Ambinder received a A.B. from Harvard University in 2001.
Ambinder is a Leadership Fellow at the University of Southern California's Annenberg School of Communications and Journalism, and he consults for Fortune 100 companies on corporate and strategic communication.
Until December 31, 2011 Ambinder was the White House correspondent at the National Journal. He previously worked at ABC News and was chief political consultant to CBS News from 2008 to 2011. For years, he was the author of an influential political blog, The Hotline.
Though presidential politics and Washington have been his primary beats, he also writes about intelligence and national security, and has broken several stories, including details about the raid on Osama bin Laden. His first book, "The Command: Inside The President's Secret Army," is an examination of the secretive Joint Special Operations Command.
He secured access to the protective details of the Secret Service, broke stories about dangerous computer failures that jeopardized America’s nuclear arsenal, probed Pakistan’s fragile intelligence services, and became an authority on national security topics ranging from the NSA and surveillance to the government’s secret commando force to its secretive continuity of government plans.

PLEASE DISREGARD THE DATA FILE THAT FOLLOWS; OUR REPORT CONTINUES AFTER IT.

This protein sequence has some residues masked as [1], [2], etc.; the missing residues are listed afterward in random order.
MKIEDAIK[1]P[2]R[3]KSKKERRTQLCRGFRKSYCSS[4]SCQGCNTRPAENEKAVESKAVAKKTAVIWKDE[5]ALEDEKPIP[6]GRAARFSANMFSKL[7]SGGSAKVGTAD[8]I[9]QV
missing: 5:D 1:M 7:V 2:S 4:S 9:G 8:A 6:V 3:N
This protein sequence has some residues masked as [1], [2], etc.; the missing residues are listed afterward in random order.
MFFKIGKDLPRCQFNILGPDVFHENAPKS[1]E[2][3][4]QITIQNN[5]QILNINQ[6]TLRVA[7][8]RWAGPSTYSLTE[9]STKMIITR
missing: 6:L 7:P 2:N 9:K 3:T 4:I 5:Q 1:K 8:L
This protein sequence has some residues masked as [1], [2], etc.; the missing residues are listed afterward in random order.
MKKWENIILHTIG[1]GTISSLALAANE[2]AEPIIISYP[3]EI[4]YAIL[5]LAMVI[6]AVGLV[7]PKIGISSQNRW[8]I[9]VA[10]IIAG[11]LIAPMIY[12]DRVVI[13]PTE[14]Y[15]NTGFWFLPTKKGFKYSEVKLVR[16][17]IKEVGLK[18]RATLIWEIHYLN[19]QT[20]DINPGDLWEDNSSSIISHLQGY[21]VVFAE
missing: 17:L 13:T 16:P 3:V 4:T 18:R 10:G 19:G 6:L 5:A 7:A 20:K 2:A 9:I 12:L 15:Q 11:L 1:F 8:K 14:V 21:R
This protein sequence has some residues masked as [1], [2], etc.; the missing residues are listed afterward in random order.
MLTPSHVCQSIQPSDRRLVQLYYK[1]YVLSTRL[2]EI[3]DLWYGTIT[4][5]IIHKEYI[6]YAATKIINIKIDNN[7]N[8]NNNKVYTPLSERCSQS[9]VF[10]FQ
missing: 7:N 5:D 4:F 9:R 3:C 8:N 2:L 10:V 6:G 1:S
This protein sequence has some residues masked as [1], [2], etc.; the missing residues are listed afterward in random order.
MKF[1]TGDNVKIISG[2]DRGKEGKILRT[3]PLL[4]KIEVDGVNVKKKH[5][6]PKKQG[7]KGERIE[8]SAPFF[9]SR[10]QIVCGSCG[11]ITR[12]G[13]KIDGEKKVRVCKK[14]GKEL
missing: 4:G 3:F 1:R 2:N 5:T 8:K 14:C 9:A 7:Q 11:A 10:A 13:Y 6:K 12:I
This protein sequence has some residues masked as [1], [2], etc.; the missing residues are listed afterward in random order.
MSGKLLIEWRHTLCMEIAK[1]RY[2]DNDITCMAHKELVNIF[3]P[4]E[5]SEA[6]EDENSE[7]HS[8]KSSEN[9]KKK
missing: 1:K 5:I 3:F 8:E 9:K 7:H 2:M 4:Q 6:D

He has written for The New York Times, The New Yorker, The Washington Post, Vice, and numerous national magazines. He has been a consulting producer and on-air expert for documentaries about special operations forces, the Secret Service and government doomsday plans. He has been a guest on every national television news network in the U.S., on the BBC, on Al Jazeera International and was a regular analyst on politics for CBS News Radio.
His online journalism has won him several awards and attracted a large Twitter following. He was nominated for an Emmy in 2005 and was part of a team that won a DuPont Silver Baton from Columbia University. 
Gawker reported that, in 2009, Ambinder struck a deal with Hillary Clinton spokesman Philippe Reines to provide positive remarks on Clinton in exchange for receiving an advance copy of a Clinton speech. Gawker based its report on a fragment of an email chain they obtained through a Freedom of Information Act request. Both Ambinder and Reines said that the emails lacked critical context, which showed that Ambinder did not actually make any such deal with Reines. Ambinder later said he regretted how such incidents, even when misinterpreted, contributed to the fraying of trust between political journalists and the public, and decried the proliferation of transactional reporting in Washington.